Exploring the science behind everyday plants- Nutmeg

What do the classic european winter dishes of cauliflower cheese and mince pies have in common with traditional indonesian semur? The answer- nutmeg.

Nutmeg is the seed of the tree Myristica fragrans, with its close relative, Mace, being the seed covering. These days it is cultivated around the world in tropical regions but it originates from the Banda Islands of Maluku. In the Middle Ages it was traded across to Europe by the Arabs but, in 1511, the Portuguese annexed the islands. This was the start of the enslavement and murder of the Bandanese and over 100 years of bloody battles with the Dutch and English.

Map of the Banda islands and their location in Indonesia.

Hallucinogen or insecticide?

Perhaps the most famous compound found in nutmeg is myristicin. It can also be found in black pepper, carrots and parsley but it’s at its highest concentration in nutmeg at up to 1.3%  of the seed’s weight. It is thought that the psychoactive effects of a nutmeg overdose are the responsibility of this compound. The structure is closely related to amphetamines like MDMA and it is thought to be metabolised into MMDA in the body. However consuming large amounts of nutmeg to get high is a seriously bad idea. Myristicin interacts with many different pathways in the body including stimulating caspase cascades, causing apoptosis of affected cells, and inhibiting cytochrome P450 enzymes. It’s these properties that mean it is also an effective insecticide. So far it has been shown to be active against the Yellow Fever Mosquito larvae, hairy caterpillars, Mexican bean beetles, pea aphids, mites and fruit flies. It has the potential to be useful at a mass scale although the effects against pollinators must be carefully investigated.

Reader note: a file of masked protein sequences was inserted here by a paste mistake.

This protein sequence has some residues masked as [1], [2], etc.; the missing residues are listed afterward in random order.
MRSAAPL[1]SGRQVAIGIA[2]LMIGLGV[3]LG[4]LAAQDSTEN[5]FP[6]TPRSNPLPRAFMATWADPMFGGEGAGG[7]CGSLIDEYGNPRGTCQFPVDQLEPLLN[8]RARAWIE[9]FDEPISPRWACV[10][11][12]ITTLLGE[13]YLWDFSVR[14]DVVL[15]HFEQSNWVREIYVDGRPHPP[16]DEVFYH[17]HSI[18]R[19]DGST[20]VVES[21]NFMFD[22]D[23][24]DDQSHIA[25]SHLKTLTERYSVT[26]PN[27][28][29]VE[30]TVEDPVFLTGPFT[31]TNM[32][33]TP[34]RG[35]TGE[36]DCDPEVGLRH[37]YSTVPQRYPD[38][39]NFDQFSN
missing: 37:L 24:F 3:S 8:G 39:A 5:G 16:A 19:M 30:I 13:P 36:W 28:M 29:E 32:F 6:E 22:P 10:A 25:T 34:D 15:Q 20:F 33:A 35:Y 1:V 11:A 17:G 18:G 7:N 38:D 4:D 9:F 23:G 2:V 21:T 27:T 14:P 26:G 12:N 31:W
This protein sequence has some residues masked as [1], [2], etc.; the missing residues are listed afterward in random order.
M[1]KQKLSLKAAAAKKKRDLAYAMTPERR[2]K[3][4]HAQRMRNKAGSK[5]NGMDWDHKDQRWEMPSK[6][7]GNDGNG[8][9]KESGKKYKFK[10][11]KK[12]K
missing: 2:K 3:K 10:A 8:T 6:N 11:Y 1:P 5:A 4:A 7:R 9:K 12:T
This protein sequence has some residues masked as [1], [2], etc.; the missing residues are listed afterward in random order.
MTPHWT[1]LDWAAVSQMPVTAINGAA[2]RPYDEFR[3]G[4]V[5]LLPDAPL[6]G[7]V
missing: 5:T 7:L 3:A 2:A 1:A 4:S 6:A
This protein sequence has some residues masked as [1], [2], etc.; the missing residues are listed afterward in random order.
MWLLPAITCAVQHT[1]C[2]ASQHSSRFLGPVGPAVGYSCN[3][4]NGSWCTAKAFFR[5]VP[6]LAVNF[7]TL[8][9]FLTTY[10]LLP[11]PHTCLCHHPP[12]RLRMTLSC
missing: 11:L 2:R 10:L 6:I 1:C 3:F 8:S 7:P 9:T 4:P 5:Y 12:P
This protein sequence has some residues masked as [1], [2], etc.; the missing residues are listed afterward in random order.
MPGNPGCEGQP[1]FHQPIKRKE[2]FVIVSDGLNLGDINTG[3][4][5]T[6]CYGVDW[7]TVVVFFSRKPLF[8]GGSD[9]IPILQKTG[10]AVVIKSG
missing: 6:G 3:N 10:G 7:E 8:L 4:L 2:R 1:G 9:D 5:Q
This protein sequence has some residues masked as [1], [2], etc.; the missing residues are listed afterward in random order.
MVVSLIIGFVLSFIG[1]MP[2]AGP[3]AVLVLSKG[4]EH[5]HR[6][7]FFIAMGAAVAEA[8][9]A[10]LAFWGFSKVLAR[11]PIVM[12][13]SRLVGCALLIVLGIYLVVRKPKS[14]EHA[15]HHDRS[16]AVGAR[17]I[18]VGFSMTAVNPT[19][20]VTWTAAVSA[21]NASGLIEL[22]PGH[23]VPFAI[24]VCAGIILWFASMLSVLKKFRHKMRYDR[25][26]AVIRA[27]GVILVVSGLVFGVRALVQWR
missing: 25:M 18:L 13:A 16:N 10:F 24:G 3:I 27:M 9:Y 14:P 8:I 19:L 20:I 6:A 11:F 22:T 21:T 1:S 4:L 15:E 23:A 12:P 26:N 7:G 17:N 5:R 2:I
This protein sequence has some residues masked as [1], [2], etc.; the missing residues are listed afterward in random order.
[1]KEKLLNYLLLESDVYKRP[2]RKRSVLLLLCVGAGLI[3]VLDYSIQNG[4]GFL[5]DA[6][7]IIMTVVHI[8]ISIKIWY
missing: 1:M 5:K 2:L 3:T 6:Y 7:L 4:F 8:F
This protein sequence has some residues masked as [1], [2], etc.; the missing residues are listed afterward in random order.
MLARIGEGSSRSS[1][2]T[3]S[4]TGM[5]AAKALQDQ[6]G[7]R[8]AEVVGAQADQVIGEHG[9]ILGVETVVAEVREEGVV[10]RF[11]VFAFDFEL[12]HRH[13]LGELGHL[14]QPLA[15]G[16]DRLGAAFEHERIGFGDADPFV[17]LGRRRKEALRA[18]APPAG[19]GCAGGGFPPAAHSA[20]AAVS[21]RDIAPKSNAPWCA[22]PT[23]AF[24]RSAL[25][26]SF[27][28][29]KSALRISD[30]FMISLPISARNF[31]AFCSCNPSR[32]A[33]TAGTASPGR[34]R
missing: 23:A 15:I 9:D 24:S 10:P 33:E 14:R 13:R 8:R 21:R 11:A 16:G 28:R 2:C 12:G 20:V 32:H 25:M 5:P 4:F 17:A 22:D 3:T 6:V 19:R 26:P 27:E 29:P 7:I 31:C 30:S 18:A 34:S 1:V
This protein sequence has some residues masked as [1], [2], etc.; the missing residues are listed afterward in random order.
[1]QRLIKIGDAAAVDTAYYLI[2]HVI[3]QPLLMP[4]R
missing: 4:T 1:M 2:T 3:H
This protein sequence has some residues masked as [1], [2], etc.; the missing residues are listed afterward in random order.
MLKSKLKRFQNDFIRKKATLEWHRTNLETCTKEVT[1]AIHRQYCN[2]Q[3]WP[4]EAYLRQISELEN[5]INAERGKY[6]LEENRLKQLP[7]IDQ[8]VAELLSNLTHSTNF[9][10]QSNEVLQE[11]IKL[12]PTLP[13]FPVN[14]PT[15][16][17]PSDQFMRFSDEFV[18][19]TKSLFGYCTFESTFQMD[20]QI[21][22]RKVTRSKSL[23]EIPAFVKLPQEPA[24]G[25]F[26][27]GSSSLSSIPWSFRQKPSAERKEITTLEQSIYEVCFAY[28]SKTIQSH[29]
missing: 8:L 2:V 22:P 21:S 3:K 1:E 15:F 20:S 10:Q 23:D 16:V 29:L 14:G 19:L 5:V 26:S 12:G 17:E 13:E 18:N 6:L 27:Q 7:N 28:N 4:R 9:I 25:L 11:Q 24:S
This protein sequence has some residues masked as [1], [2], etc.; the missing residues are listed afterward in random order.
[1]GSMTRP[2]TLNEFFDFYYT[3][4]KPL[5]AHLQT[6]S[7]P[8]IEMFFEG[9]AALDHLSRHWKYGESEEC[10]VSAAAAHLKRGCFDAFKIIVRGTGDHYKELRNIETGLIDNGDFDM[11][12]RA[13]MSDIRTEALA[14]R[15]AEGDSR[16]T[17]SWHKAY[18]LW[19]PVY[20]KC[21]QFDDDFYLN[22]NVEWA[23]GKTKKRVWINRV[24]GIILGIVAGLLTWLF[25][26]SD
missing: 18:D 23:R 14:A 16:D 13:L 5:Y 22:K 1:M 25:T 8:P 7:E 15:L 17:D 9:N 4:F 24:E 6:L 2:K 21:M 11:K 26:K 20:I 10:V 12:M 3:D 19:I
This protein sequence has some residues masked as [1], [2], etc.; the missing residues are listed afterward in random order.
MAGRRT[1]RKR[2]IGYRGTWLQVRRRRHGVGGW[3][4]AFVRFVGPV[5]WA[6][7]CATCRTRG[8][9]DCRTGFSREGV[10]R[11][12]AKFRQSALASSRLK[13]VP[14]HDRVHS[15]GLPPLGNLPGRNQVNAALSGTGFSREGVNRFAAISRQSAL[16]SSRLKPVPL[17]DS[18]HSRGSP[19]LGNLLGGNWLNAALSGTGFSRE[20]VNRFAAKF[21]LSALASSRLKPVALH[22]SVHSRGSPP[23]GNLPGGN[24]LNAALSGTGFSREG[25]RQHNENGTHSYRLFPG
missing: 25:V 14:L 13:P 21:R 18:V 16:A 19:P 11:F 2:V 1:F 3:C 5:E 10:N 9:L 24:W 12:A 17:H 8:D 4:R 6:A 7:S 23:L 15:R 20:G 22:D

Structures of myristicin and related compounds.

Sounds useful- where can I get a tree?

Well, as mentioned earlier, the trees require a tropical climate to survive with no frosts or months of continuous rain so I’m afraid they don’t survive in the UK! You can’t grow them from the dried seed so it would be quite a logistical nightmare to get a suitable set-up organised. The trees are dioecious plants (they have distinct male and female organisms) so propagation can be either via seeds or cuttings. Taking cuttings or grafting is the more popular method as it avoids excess male trees, which are commercially useless as they do not produce the seeds. Several different grafting methods are used but the overall principle is that the tissues of one plant are harvested and attached to another. If successful, the vascular tissues join together and the harvested tissue grows as a normal plant. Studies with Arabidopsis have shown that the joining of the phloem tissues can occur as quickly as 3 days post-grafting, but the xylem tissue can take about a week. If you were able to get a nutmeg tree to survive in the UK you could expect to see the first fruits after 5-8 yrs with production continuing for the next 30-70 yrs.

So how is mace different to nutmeg?

Mace is the aril of the nutmeg seed i.e. the covering. It’s a reddish brown when fresh and dries to different colours depending upon the processing. In Indonesia it is dried in the sun and remains red but in Grenada they store it in the dark to dry it and this results in the colour fading to a deep yellow.  It has a similar flavour to nutmeg but tends to be used in savoury dishes, such as french onion soup, rather than sweet.  Mace the pepper spray doesn’t contain any active ingredients from the spice but is a brand name for a “self-defense” line of products. The original Mace Spray actually contained phenacyl chloride.

The spice nutmeg is the dried seeds of the fruit. It’s surrounded by the red aril, which is called mace.